Today we were very privileged to have Jo Knox spend some time with us focussing on how we can shift our learners who are stuck at a particular stage in Maths.
Our entire team of teachers were released from the classroom, and spent the whole morning with Jo. We selected groups of learners from our own classes who were working around the same stage in the area of maths we wanted Jo to demonstrate.
Seeing Jo working with our own learners was really really cool, and voided any of those feelings of "this wouldn't work with my learners" that can sometimes come with PD (forgiving of course the fact that there were 6 of their teachers watching over them and they were particularly well behaved haha).
Some big takeaways I took from this session was:
Jo didn't just plan for what she wanted to teach, but thought through what were the key bits of knowledge that they would need for the learning, and the relevant connections they would need to make, to consolidate that learning.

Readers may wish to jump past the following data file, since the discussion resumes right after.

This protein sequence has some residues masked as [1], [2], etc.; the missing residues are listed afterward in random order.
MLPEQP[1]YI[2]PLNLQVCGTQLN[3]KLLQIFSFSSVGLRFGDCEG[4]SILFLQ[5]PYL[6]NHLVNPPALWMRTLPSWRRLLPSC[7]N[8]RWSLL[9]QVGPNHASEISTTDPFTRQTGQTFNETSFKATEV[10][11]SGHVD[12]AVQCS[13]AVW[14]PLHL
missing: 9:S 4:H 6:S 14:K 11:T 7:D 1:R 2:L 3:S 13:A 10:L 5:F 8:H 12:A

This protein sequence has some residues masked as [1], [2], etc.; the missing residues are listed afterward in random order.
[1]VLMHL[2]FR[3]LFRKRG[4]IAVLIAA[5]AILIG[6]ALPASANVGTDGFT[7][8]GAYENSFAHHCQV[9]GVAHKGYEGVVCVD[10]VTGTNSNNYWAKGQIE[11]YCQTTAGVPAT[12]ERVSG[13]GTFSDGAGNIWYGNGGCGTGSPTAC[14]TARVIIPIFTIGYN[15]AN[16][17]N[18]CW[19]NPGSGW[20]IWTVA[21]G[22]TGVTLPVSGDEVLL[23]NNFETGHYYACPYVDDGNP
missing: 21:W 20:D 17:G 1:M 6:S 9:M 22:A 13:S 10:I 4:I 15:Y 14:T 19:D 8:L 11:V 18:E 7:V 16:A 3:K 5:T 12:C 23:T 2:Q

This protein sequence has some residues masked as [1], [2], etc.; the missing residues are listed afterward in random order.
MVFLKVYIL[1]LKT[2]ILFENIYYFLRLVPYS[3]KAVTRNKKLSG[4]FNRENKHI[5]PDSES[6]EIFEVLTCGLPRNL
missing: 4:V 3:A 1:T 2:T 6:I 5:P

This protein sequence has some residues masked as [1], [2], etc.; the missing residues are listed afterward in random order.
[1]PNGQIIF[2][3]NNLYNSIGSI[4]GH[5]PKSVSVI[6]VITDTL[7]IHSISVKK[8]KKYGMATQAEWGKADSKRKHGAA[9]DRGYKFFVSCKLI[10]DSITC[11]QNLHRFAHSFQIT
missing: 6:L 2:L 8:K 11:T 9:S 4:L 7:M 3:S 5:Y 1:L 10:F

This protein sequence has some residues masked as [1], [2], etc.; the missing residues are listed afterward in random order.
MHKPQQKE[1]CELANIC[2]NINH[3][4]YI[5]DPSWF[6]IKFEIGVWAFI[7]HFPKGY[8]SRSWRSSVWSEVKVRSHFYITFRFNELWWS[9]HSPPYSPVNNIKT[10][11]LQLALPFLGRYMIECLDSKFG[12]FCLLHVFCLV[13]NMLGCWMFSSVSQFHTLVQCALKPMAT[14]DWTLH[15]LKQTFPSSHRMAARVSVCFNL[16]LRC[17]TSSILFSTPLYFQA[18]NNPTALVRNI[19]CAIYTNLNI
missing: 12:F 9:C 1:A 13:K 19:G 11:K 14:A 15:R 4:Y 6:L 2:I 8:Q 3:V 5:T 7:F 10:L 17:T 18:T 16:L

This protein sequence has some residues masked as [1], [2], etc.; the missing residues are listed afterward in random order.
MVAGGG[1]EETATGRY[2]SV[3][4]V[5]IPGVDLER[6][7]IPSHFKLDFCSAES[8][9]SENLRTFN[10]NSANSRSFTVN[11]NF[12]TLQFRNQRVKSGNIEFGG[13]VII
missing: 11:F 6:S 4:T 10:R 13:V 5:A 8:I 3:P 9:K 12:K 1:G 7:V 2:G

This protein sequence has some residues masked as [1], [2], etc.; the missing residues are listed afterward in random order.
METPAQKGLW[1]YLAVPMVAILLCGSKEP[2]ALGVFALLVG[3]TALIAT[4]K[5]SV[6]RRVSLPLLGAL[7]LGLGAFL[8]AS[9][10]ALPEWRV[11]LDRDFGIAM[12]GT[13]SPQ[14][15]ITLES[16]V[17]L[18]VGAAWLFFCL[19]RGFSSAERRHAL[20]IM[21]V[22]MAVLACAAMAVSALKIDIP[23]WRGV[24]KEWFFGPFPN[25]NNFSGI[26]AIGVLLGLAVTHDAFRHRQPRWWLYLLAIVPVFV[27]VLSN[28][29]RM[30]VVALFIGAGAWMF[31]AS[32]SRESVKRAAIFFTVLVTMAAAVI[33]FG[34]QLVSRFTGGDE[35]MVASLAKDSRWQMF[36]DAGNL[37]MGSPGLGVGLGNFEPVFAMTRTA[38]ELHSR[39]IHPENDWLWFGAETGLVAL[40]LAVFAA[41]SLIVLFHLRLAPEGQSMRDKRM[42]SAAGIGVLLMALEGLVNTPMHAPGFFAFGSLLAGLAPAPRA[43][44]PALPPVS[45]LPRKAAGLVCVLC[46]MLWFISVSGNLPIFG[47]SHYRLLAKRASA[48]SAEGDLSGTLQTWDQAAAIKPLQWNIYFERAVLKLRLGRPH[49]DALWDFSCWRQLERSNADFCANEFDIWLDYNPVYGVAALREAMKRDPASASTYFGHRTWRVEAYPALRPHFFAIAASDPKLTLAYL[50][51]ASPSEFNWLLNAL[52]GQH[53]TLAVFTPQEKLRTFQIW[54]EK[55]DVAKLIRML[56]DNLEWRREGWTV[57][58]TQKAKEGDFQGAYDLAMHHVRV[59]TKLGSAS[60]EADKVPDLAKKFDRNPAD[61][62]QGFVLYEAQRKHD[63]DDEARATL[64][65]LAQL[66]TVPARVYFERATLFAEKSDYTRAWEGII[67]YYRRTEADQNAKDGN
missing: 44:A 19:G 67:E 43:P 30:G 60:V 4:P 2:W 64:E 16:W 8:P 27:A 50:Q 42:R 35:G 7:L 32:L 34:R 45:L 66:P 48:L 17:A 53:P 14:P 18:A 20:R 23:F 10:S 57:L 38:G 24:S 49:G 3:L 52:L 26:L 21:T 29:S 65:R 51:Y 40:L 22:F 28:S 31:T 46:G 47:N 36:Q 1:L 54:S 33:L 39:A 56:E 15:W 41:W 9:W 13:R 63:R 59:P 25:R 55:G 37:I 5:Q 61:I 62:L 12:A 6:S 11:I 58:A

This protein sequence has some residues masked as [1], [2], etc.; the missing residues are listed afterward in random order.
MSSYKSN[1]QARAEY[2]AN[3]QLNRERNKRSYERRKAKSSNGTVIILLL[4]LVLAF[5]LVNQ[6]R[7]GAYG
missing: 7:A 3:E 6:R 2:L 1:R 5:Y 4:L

Although I have done a lot of learning surrounding the importance of talk in maths (Talk moves, Bobby Hunter, etc), and feel like I do an 'okay' job at it. It really hit home again how important it is. Two things I can work on with this is setting up and reinforcing the routines within problem solving talk, and actually spending more time listening and allowing the students time to respond before I jump in. As an observer of the lesson I noticed which learners were responding and which were not responding, rather than only focussing on the two or three loud ones.
Whole class Problem solving
This isn't something that I have often done, however after discussing it with Jo I think I would like to give it a go. One concern I have had with this is around the floor and ceiling for a whole class problem. How to make sure I won't be excluding groups of learners by difficulty, and on the flip side not allowing room to grow in their learning.